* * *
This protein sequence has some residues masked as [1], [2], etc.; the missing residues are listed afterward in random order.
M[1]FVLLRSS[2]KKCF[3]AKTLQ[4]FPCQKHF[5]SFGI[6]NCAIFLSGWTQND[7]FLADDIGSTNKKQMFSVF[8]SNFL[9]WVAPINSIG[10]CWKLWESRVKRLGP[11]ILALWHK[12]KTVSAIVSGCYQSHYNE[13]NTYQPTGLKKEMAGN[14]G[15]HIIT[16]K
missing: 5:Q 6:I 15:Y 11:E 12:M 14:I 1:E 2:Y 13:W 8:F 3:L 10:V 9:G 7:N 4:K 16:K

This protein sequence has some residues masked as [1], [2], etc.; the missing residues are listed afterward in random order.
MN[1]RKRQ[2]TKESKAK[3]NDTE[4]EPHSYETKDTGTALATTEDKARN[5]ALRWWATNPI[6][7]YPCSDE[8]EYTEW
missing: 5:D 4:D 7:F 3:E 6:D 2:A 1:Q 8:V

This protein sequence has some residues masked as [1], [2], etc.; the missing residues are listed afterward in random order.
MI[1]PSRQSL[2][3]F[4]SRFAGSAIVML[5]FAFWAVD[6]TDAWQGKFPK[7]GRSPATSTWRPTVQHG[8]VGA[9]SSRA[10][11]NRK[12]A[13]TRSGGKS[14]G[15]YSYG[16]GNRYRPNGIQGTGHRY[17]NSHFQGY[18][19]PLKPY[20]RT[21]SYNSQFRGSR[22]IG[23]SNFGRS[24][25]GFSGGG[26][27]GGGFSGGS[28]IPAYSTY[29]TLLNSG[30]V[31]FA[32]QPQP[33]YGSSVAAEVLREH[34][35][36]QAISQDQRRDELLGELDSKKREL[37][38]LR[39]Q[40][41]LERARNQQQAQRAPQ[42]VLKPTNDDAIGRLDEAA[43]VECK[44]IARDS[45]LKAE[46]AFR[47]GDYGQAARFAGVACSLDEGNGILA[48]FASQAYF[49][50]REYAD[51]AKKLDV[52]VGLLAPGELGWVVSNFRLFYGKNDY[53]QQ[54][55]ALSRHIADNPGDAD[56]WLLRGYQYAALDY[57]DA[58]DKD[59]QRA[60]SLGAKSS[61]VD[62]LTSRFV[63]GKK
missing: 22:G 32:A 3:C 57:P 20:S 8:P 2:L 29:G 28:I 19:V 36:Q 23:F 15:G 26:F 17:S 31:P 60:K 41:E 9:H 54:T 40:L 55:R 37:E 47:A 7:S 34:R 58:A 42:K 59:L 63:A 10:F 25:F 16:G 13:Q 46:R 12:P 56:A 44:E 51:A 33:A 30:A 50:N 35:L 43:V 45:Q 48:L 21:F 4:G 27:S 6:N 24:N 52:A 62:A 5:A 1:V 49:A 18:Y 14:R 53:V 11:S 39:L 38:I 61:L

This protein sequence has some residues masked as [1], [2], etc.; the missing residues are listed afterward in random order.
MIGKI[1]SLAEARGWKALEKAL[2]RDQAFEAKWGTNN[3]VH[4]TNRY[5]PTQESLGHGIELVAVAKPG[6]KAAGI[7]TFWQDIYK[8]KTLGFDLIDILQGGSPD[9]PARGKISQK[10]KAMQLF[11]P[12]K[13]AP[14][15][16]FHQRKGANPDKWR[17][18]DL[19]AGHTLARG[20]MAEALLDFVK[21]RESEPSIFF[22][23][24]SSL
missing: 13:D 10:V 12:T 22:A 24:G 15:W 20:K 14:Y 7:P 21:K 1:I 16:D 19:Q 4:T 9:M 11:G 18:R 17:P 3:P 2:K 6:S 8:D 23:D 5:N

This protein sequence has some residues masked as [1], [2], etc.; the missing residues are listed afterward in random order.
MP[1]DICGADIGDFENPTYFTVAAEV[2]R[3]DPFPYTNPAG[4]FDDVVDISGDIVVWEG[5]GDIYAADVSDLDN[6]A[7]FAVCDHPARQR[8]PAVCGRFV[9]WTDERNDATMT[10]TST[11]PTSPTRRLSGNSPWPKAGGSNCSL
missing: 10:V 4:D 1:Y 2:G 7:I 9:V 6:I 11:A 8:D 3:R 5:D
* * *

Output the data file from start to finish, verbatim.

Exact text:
This protein sequence has some residues masked as [1], [2], etc.; the missing residues are listed afterward in random order.
M[1]FVLLRSS[2]KKCF[3]AKTLQ[4]FPCQKHF[5]SFGI[6]NCAIFLSGWTQND[7]FLADDIGSTNKKQMFSVF[8]SNFL[9]WVAPINSIG[10]CWKLWESRVKRLGP[11]ILALWHK[12]KTVSAIVSGCYQSHYNE[13]NTYQPTGLKKEMAGN[14]G[15]HIIT[16]K
missing: 5:Q 6:I 15:Y 11:E 12:M 14:I 1:E 2:Y 13:W 8:F 3:L 10:V 9:G 7:N 4:K 16:K

This protein sequence has some residues masked as [1], [2], etc.; the missing residues are listed afterward in random order.
MN[1]RKRQ[2]TKESKAK[3]NDTE[4]EPHSYETKDTGTALATTEDKARN[5]ALRWWATNPI[6][7]YPCSDE[8]EYTEW
missing: 5:D 4:D 7:F 3:E 6:D 2:A 1:Q 8:V

This protein sequence has some residues masked as [1], [2], etc.; the missing residues are listed afterward in random order.
MI[1]PSRQSL[2][3]F[4]SRFAGSAIVML[5]FAFWAVD[6]TDAWQGKFPK[7]GRSPATSTWRPTVQHG[8]VGA[9]SSRA[10][11]NRK[12]A[13]TRSGGKS[14]G[15]YSYG[16]GNRYRPNGIQGTGHRY[17]NSHFQGY[18][19]PLKPY[20]RT[21]SYNSQFRGSR[22]IG[23]SNFGRS[24][25]GFSGGG[26][27]GGGFSGGS[28]IPAYSTY[29]TLLNSG[30]V[31]FA[32]QPQP[33]YGSSVAAEVLREH[34][35][36]QAISQDQRRDELLGELDSKKREL[37][38]LR[39]Q[40][41]LERARNQQQAQRAPQ[42]VLKPTNDDAIGRLDEAA[43]VECK[44]IARDS[45]LKAE[46]AFR[47]GDYGQAARFAGVACSLDEGNGILA[48]FASQAYF[49][50]REYAD[51]AKKLDV[52]VGLLAPGELGWVVSNFRLFYGKNDY[53]QQ[54][55]ALSRHIADNPGDAD[56]WLLRGYQYAALDY[57]DA[58]DKD[59]QRA[60]SLGAKSS[61]VD[62]LTSRFV[63]GKK
missing: 22:G 32:A 3:C 57:P 20:S 8:P 2:L 29:G 28:I 19:V 36:Q 23:F 15:G 26:F 17:S 31:P 60:K 41:E 9:H 54:T 40:L 55:R 37:E 47:A 7:S 34:R 58:A 42:K 59:L 63:A 10:F 25:F 16:G 13:Q 46:R 12:P 56:A 44:E 51:A 33:A 30:A 50:N 35:L 43:V 45:Q 48:L 21:F 4:G 27:S 6:N 24:N 52:A 62:A 5:A 1:V 49:A 18:Y 14:R 53:V 11:S 39:L 38:I 61:L

This protein sequence has some residues masked as [1], [2], etc.; the missing residues are listed afterward in random order.
MIGKI[1]SLAEARGWKALEKAL[2]RDQAFEAKWGTNN[3]VH[4]TNRY[5]PTQESLGHGIELVAVAKPG[6]KAAGI[7]TFWQDIYK[8]KTLGFDLIDILQGGSPD[9]PARGKISQK[10]KAMQLF[11]P[12]K[13]AP[14][15][16]FHQRKGANPDKWR[17][18]DL[19]AGHTLARG[20]MAEALLDFVK[21]RESEPSIFF[22][23][24]SSL
missing: 13:D 10:V 12:T 22:A 24:G 15:W 20:K 14:Y 7:P 21:K 1:I 16:D 19:Q 4:T 9:M 11:G 18:R 17:P 3:P 2:K 6:S 8:D 23:D 5:N

This protein sequence has some residues masked as [1], [2], etc.; the missing residues are listed afterward in random order.
MP[1]DICGADIGDFENPTYFTVAAEV[2]R[3]DPFPYTNPAG[4]FDDVVDISGDIVVWEG[5]GDIYAADVSDLDN[6]A[7]FAVCDHPARQR[8]PAVCGRFV[9]WTDERNDATMT[10]TST[11]PTSPTRRLSGNSPWPKAGGSNCSL
missing: 10:V 4:D 1:Y 2:G 7:I 9:V 6:I 11:A 8:D 3:R 5:D